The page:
A new chapter for Hathern Terra Cotta

Its great to see one of the old boys back in town… Originally established as the Hathern Station Brick Company in 1874, Hathern have a long and prolific history. Hathernware established terracotta as a prime building material by the late 1800s.

Jack next to a cornice return block from Ferrybridge Power Station A, 1926 (courtesy of Hathern Terra Cotta)

This seemed like a great place to start my UK research into terracotta manufacturing and I was grateful to be welcomed by David Maddocks when I visited their facility, near Loughborough, last week.

Hathern Terra Cotta started trading again in the August 2009 with many of the old experienced workers on board again. Hathern have an enormous sense of place and passion for terracotta, and although small are supremely confident in the quality of their workmanship. Using traditional pressing techniques they can indeed clain to be the “UK’s leading manufacturer of Traditional Hand Pressed Architectural Terra Cotta & Faience”.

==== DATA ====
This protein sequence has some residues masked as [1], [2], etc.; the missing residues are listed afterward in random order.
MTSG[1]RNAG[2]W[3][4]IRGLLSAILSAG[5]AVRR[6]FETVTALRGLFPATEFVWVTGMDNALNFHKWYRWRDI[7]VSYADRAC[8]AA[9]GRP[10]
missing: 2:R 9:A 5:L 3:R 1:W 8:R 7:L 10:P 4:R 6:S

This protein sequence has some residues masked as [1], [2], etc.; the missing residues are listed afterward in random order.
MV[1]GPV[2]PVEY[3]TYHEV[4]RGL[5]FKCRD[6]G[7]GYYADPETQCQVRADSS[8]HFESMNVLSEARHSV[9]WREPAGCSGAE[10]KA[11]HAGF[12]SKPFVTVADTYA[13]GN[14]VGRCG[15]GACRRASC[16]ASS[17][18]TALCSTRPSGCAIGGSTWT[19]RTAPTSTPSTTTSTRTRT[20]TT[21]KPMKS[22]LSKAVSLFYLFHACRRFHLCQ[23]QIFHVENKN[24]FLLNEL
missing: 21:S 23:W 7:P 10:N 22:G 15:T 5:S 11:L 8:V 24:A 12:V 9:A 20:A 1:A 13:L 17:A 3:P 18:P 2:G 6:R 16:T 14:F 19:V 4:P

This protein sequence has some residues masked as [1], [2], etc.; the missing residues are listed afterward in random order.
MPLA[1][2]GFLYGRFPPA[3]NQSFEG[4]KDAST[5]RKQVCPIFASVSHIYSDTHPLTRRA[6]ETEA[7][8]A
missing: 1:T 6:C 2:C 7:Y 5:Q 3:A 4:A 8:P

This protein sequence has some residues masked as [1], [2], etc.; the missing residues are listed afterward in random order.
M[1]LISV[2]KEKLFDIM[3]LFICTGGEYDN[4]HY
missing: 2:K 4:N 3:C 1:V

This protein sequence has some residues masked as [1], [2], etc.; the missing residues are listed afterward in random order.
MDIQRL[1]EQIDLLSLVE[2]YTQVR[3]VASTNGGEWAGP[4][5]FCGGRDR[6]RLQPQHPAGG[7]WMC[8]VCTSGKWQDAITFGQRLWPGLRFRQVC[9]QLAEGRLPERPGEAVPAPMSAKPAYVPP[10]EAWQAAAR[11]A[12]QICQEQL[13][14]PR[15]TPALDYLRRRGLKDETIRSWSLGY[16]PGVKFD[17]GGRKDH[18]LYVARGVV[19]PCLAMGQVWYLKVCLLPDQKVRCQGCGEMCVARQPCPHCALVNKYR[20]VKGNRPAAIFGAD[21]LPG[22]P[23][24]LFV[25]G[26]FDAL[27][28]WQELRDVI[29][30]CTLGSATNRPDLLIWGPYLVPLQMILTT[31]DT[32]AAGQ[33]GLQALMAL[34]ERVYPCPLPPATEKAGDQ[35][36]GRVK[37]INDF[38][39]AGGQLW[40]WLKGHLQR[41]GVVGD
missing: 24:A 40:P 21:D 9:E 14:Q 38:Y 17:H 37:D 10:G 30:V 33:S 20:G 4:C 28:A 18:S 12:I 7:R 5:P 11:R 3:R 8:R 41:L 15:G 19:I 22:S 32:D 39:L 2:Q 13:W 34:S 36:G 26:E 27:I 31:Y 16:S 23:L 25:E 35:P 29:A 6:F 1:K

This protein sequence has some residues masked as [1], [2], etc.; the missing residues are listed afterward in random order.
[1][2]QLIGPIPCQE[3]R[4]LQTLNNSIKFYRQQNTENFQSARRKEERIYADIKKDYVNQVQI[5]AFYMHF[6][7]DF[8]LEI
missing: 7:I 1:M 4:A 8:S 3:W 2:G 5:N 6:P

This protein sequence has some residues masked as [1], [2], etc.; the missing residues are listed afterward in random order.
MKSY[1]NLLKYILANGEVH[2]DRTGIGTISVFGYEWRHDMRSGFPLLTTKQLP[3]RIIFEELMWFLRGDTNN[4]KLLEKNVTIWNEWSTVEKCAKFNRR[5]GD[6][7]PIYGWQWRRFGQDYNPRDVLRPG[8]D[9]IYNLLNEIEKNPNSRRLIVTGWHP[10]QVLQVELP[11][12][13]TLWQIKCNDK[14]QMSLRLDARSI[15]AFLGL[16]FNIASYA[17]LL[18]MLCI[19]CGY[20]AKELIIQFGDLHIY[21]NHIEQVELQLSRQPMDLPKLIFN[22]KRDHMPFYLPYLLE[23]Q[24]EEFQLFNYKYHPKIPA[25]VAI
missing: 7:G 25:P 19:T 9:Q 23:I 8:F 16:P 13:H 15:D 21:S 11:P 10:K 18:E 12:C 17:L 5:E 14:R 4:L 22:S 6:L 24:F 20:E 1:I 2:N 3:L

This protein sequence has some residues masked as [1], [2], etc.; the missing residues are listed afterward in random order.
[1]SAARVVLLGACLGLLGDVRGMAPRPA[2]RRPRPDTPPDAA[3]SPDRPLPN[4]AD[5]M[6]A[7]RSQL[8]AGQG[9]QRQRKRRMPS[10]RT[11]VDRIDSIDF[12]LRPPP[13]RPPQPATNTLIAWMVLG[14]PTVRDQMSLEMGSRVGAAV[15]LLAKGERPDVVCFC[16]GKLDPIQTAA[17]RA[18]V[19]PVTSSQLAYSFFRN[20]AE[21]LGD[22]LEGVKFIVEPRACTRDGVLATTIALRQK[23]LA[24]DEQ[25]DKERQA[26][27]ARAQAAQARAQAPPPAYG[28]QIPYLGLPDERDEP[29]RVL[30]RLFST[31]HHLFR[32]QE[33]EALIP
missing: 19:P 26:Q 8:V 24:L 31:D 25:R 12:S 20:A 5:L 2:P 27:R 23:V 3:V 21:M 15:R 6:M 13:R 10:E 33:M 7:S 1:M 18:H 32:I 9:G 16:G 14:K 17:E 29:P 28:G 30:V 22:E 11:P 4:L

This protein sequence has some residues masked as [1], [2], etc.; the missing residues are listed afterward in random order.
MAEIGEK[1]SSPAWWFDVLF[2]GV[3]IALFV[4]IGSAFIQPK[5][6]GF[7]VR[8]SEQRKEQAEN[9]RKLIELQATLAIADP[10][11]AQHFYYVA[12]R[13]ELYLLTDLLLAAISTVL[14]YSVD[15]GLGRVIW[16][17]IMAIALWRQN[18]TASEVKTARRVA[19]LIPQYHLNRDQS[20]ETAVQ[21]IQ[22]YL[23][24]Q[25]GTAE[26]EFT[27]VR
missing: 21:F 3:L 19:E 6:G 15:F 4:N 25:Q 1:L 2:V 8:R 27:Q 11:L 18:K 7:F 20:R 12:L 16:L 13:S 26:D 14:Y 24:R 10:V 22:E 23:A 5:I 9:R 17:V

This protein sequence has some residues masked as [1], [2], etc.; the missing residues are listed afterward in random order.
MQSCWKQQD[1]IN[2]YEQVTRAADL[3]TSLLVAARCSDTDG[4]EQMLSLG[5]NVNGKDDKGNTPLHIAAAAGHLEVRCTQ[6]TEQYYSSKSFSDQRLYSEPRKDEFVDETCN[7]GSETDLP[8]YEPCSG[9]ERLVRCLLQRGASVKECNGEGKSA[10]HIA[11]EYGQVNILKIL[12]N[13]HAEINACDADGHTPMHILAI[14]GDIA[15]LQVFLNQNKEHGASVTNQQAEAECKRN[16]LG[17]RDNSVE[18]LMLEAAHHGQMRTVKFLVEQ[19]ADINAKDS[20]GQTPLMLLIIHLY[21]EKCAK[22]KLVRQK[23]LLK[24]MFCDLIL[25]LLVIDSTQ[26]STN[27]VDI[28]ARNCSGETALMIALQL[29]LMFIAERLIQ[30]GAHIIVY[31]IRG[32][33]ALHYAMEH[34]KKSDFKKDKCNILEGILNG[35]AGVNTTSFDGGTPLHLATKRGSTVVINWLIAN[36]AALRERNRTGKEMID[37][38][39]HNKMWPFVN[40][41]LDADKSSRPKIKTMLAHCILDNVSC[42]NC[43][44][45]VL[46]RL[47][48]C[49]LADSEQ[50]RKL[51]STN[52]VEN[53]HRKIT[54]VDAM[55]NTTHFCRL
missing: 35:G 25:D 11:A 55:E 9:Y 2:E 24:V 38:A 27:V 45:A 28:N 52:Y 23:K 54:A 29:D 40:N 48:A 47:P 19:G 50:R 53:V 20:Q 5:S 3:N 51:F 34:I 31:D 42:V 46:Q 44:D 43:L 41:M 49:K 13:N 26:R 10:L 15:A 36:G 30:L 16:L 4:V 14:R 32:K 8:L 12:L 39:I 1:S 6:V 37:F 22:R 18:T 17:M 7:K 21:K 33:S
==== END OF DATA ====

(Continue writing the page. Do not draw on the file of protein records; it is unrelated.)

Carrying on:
Hathern are well equipped, sharing floor space and facilities within Charnwood Forest Brick’s Factory. David Maddocks kindly took the time to take me round the factory and back in the office together with Geoff Hollis we discussed completed projects.

plaster model - Bury House, London.

Plaster Model - Bury House, London.

Pressing - Florence Institute, Liverpool

Pressed Cornice – Henry Cole Building, V&A Museum, London

Visit Hathern Terra Cotta website for the impressive range of completed projects. Including extensive restoration of the Doulton Fountain in Glasgow (above)

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